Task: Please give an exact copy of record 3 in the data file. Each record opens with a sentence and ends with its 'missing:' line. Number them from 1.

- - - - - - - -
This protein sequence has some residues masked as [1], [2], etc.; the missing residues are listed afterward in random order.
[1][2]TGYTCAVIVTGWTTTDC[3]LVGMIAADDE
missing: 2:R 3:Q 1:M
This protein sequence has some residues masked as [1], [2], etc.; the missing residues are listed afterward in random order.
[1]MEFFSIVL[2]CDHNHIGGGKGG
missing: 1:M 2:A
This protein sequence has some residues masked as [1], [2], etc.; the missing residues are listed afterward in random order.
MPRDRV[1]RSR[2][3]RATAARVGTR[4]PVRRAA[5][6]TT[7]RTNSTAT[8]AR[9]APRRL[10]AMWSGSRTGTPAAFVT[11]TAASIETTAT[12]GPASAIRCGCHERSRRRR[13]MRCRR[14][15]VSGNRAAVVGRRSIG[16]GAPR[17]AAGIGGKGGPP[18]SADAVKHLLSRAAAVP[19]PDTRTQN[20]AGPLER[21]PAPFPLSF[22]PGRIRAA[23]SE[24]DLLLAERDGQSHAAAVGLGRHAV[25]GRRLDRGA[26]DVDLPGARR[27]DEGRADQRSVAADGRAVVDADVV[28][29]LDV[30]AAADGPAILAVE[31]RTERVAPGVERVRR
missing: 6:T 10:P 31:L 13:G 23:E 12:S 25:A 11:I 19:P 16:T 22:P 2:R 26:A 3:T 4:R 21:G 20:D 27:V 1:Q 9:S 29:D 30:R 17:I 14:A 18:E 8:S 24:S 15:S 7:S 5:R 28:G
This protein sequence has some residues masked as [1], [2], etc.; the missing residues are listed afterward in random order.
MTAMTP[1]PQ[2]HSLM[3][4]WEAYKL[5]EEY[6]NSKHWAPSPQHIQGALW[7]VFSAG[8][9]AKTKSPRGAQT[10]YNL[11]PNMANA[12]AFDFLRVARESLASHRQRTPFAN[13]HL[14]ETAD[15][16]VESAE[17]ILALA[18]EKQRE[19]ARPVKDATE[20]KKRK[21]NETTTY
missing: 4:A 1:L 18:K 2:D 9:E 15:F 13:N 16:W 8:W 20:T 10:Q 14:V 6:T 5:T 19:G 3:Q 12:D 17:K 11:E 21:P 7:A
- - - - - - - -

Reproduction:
This protein sequence has some residues masked as [1], [2], etc.; the missing residues are listed afterward in random order.
MPRDRV[1]RSR[2][3]RATAARVGTR[4]PVRRAA[5][6]TT[7]RTNSTAT[8]AR[9]APRRL[10]AMWSGSRTGTPAAFVT[11]TAASIETTAT[12]GPASAIRCGCHERSRRRR[13]MRCRR[14][15]VSGNRAAVVGRRSIG[16]GAPR[17]AAGIGGKGGPP[18]SADAVKHLLSRAAAVP[19]PDTRTQN[20]AGPLER[21]PAPFPLSF[22]PGRIRAA[23]SE[24]DLLLAERDGQSHAAAVGLGRHAV[25]GRRLDRGA[26]DVDLPGARR[27]DEGRADQRSVAADGRAVVDADVV[28][29]LDV[30]AAADGPAILAVE[31]RTERVAPGVERVRR
missing: 6:T 10:P 31:L 13:G 23:E 12:S 25:A 11:I 19:P 16:T 22:P 2:R 26:A 3:T 4:R 21:G 20:D 27:V 1:Q 9:S 29:D 30:R 17:I 14:A 18:E 8:S 24:S 15:S 7:S 5:R 28:G